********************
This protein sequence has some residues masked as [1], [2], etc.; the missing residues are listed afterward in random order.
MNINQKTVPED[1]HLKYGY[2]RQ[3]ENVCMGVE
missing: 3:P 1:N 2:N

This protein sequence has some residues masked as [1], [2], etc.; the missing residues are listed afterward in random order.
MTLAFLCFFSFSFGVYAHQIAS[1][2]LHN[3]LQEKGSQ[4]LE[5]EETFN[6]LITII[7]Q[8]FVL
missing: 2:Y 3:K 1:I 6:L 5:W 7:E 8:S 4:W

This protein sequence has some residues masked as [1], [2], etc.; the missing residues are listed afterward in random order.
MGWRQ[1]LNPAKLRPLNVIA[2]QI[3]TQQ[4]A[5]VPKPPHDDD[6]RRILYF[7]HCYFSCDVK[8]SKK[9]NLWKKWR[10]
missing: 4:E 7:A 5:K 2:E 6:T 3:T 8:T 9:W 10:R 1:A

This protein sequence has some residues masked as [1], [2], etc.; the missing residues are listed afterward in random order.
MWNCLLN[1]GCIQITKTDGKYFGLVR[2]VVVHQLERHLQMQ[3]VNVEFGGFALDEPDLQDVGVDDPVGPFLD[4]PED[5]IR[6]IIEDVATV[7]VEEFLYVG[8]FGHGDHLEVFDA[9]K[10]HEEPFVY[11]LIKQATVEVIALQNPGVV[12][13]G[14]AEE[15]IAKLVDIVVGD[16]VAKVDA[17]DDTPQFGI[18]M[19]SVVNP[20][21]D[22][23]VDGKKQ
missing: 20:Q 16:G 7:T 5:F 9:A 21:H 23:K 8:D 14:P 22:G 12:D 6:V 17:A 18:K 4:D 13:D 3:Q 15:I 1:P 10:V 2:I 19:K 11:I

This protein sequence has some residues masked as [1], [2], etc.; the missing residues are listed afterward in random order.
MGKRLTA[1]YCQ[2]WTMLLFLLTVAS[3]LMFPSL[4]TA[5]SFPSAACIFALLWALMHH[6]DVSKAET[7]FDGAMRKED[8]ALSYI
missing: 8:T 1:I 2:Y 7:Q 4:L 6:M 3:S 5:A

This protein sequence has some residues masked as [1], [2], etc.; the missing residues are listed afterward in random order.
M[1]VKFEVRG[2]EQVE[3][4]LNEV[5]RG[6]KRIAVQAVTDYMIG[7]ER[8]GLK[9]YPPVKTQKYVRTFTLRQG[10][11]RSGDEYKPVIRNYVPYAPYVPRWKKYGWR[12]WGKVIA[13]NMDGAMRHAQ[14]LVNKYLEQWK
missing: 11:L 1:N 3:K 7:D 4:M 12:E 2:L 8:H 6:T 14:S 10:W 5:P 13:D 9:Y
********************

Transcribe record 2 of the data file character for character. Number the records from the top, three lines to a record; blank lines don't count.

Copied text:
This protein sequence has some residues masked as [1], [2], etc.; the missing residues are listed afterward in random order.
MTLAFLCFFSFSFGVYAHQIAS[1][2]LHN[3]LQEKGSQ[4]LE[5]EETFN[6]LITII[7]Q[8]FVL
missing: 2:Y 3:K 1:I 6:L 5:W 7:E 8:S 4:W